The appellant claimed that the respondents’ suit against him was intended to silence him and therefore should be rejected. He further alleged that the two published posts concerned minor issues, reflected general truth, and were published in good faith. Lastly, he claimed that the application of the Defamation Law should vary depending on whether the publication was made in traditional media (in print or by broadcast) or by social media (such as Facebook). (Id. para. 8.)

Decision on Appeal

District Court Judge Avigail Cohen rejected the appellant’s claim that the suit was designed to silence him and therefore should be rejected. She held that Israeli law does not recognize the term “silencing suit.” Previous attempts to pass legislation in this regard, she noted, had failed. (One bill’s explanatory notes stated that it was inspired by the Anti-SLAPP (Strategic Lawsuit Against Public Participation) legislation adopted in in the United States by 25 states.) The circumstances of the publication that are the subject of the appeal, in Judge Cohen’s opinion, would not qualify for a silencing-suit defense even if such were recognized under the law, because the suit centered on a publication that purported to be factual, not an expression of criticism or an opinion. The amount requested as compensation did not exceed the maximum statutory amount that may be imposed without proof of harm under the law, and there was no factual disagreement that the appellant continued expressing his opinion on the respondents as he did both before and after the publication of the defamatory posts. No additional suits had been filed against him in connection with other publications. (Id. para. 11.)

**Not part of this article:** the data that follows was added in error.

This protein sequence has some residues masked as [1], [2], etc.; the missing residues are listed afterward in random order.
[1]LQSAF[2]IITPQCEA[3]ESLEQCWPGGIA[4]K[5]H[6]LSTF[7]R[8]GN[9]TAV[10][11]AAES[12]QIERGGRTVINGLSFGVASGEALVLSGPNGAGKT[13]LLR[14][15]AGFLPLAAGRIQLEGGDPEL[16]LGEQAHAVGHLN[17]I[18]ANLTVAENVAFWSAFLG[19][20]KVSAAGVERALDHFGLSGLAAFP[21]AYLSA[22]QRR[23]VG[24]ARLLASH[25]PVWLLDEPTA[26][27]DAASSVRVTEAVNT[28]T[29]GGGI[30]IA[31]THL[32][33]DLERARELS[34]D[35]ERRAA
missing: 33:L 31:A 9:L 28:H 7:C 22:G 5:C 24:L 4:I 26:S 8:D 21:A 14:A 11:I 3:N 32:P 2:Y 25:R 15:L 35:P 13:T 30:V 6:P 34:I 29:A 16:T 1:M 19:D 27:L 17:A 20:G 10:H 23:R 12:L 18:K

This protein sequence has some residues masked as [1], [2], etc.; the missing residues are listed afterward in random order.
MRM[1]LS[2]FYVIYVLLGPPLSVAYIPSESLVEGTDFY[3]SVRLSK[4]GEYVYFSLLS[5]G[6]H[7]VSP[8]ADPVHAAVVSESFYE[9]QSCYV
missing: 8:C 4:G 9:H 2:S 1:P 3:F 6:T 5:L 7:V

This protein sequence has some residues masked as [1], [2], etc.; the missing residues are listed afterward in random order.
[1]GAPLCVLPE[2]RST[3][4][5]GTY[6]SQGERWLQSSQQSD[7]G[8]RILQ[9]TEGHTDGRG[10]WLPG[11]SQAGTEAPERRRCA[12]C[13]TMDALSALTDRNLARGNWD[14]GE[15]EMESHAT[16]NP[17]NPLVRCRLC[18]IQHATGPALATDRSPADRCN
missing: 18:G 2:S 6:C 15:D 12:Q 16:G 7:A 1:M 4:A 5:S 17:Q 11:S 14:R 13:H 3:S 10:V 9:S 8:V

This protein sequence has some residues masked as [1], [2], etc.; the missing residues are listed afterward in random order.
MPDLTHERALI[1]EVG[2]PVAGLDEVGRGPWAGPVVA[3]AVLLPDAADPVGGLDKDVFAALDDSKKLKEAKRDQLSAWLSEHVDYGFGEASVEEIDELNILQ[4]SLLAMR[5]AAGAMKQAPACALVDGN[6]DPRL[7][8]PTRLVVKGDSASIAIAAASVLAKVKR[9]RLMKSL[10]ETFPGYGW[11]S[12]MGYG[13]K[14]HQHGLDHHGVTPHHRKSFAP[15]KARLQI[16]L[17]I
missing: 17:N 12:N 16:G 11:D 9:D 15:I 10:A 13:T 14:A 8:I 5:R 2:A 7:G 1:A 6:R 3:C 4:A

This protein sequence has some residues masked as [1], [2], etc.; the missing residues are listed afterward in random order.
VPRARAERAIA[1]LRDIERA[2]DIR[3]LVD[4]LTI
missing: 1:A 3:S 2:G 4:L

According to Judge Cohen the determination of whether an act constitutes the publication of defamatory content under the Defamation Law does not depend on the type of media in which it is published. (Id. para. 12.)

Under the Defamation Law, proving that a publication is true or made in good faith may serve as a defense from liability. In this case, however, the truthfulness of the publication had not been proven. As the content of the publication was factual rather than an expression of opinion or criticism, the judge determined, the appellant could not enjoy a defense of good faith. (Id. para. 15.) The appellant’s claim that the lower court should not have imposed compensation on him because he had no intention of harming the respondents was also rejected. The Court held that

[i]n the notice of appeal, the appellant stated that he wished to end the tenure of the plaintiff as prime minister of Israel and that this wish could not be [considered] an “intent to harm” … . Except that for the purpose of awarding compensation …, we are definitely dealing with a wish that shows a desire to harm the plaintiff – in his public office…

It is a democratic country and one can criticize a prime minister. It is also possible to want to change the government, and the court does not serve as thought police.

However, when we deal with defamation, we examine for the purpose of determining compensation whether the publication was intended to harm the subject of the publication, and indeed, on the basis of the publication’s language and the testimonies of the parties, the factual conclusion that there was intent to harm is the correct conclusion. (Id. para 16(3).)


The appeal over liability under the Defamation Law as well as the amount of compensation levied was rejected. The District Court held that the posts published by the appellant were defamatory and that the compensation amount determined by the circuit court was not unreasonable when considering the totality of the circumstances. The District Court imposed additional court and legal representation fees on the appellant. (Id. para 16(4).)